For those struggling to manage their weight, the pervasive weight stigma is often subconsciously internalized, interfering with their perception of themselves and leading to worsening health. In this sense, the fight against weight stigma appears to be more than a collective struggle, because in reality, everyone may be fighting it alone.

Eliminating weight stigma is a long way to go, but social attitudes are gradually changing. In recent years, on the one hand, the harm caused by “fat shaming” has attracted more and more public attention; on the other hand, the voice of “body self-love movement” has become more and more loud. These act as appeals and help reduce the injustices caused by weight stigma.

At the same time, the medical community has gradually realized that it is urgent to face up to the problem of weight stigma. In 2020, more than 100 medical and scientific organizations from nine countries signed an international consensus statement pledging continued attention to weight stigma and its harm. The move is designed to help change societal stereotypes and improve negative perceptions of overweight people in the media, the public and the health system.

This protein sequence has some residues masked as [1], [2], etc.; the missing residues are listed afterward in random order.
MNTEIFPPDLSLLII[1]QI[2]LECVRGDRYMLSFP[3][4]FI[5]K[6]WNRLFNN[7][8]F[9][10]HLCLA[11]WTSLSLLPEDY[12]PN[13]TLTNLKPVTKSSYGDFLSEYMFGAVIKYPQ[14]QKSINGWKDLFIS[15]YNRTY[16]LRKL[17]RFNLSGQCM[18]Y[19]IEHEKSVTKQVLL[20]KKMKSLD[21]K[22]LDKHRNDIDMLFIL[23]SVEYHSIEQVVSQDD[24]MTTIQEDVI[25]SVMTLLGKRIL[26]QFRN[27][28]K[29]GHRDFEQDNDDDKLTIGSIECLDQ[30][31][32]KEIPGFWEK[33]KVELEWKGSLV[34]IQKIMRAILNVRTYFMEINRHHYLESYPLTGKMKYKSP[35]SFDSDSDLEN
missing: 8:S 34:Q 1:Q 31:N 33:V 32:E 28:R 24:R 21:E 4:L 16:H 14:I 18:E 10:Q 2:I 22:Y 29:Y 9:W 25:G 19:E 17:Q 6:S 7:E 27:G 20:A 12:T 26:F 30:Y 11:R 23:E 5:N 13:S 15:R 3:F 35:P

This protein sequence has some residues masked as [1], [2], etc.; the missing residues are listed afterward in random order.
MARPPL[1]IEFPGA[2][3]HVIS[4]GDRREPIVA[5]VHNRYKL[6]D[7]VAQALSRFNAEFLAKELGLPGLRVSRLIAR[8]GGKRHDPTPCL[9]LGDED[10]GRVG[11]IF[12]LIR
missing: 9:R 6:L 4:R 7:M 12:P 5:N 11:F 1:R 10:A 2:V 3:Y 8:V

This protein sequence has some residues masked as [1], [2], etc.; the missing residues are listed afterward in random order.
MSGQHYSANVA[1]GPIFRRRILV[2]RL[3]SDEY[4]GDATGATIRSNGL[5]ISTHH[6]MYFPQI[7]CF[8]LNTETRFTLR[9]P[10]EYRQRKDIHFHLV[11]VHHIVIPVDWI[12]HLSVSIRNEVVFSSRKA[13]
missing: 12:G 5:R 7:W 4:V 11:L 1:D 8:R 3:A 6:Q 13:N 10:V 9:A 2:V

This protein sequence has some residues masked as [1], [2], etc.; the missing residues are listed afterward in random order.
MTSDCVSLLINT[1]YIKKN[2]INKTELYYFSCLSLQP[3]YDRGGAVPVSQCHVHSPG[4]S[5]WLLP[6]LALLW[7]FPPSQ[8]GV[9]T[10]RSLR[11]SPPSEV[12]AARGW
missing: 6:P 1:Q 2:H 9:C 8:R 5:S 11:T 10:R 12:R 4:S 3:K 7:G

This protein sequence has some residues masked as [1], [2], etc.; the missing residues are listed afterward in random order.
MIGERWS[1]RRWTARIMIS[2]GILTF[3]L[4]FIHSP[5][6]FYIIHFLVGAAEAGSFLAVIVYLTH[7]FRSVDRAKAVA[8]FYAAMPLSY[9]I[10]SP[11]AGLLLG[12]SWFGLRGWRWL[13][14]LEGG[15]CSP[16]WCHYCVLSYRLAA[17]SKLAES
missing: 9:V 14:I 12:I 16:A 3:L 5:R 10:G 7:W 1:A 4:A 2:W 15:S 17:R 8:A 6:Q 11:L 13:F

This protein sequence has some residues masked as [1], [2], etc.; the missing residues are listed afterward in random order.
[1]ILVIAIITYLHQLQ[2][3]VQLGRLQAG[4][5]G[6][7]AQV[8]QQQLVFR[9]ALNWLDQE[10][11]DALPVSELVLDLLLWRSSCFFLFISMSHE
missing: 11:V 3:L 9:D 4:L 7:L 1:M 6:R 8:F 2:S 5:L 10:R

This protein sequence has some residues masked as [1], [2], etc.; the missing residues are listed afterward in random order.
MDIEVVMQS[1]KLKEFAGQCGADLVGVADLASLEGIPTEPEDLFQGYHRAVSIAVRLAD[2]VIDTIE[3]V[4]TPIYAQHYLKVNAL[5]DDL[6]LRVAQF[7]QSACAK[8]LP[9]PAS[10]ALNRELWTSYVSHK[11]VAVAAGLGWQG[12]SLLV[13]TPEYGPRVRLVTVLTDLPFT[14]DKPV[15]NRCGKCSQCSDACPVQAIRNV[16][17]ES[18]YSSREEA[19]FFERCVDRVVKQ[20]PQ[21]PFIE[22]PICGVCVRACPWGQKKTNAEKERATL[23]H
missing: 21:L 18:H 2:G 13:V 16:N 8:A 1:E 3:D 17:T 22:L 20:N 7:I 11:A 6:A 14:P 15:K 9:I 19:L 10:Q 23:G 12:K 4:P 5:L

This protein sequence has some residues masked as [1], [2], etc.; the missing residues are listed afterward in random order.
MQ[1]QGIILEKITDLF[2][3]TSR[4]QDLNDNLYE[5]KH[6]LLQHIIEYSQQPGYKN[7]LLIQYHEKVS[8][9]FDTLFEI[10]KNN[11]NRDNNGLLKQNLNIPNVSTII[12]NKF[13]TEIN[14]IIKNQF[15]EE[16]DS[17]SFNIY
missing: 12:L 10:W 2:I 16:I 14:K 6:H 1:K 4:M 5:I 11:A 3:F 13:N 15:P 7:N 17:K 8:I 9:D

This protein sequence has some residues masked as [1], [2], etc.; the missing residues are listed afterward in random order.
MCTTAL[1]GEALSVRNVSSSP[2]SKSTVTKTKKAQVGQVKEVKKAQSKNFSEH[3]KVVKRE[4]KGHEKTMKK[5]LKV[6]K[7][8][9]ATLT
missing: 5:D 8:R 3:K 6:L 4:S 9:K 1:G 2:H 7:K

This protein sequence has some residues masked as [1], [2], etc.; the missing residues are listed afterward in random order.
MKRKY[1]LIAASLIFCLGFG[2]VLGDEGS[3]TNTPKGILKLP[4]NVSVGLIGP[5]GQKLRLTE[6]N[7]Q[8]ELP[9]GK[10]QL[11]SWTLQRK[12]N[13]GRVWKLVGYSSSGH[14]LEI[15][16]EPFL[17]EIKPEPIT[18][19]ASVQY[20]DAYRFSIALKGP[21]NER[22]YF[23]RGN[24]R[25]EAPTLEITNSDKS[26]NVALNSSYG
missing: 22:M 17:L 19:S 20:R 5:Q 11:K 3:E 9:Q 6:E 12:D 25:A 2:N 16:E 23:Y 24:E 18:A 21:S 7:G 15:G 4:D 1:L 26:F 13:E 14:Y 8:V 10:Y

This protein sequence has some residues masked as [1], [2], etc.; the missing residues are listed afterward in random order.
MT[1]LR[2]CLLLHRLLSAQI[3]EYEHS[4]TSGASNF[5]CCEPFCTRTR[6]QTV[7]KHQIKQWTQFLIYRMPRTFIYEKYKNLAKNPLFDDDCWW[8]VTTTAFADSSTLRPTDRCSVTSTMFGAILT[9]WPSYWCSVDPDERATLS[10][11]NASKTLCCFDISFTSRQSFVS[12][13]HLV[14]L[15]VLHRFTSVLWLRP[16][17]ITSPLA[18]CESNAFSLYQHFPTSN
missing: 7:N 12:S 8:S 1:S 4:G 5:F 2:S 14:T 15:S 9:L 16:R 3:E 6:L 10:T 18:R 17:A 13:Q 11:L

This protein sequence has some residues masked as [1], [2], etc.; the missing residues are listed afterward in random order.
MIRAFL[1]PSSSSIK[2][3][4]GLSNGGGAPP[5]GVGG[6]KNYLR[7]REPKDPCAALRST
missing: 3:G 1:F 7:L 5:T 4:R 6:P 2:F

Policies to address weight bias have also received strong public support. We found in our survey research that more than 70% of Americans support the inclusion of weight, along with race, age, etc., in existing state civil rights laws for legal protection. In addition, they supported legislation that would require employers not to discriminate against employees for being overweight.

I think we all need to come together and take broad action to address weight stigma, whether in the United States or elsewhere. While this may sound challenging, at its core, it’s actually quite simple: everyone deserves respect and equal treatment, regardless of weight and shape.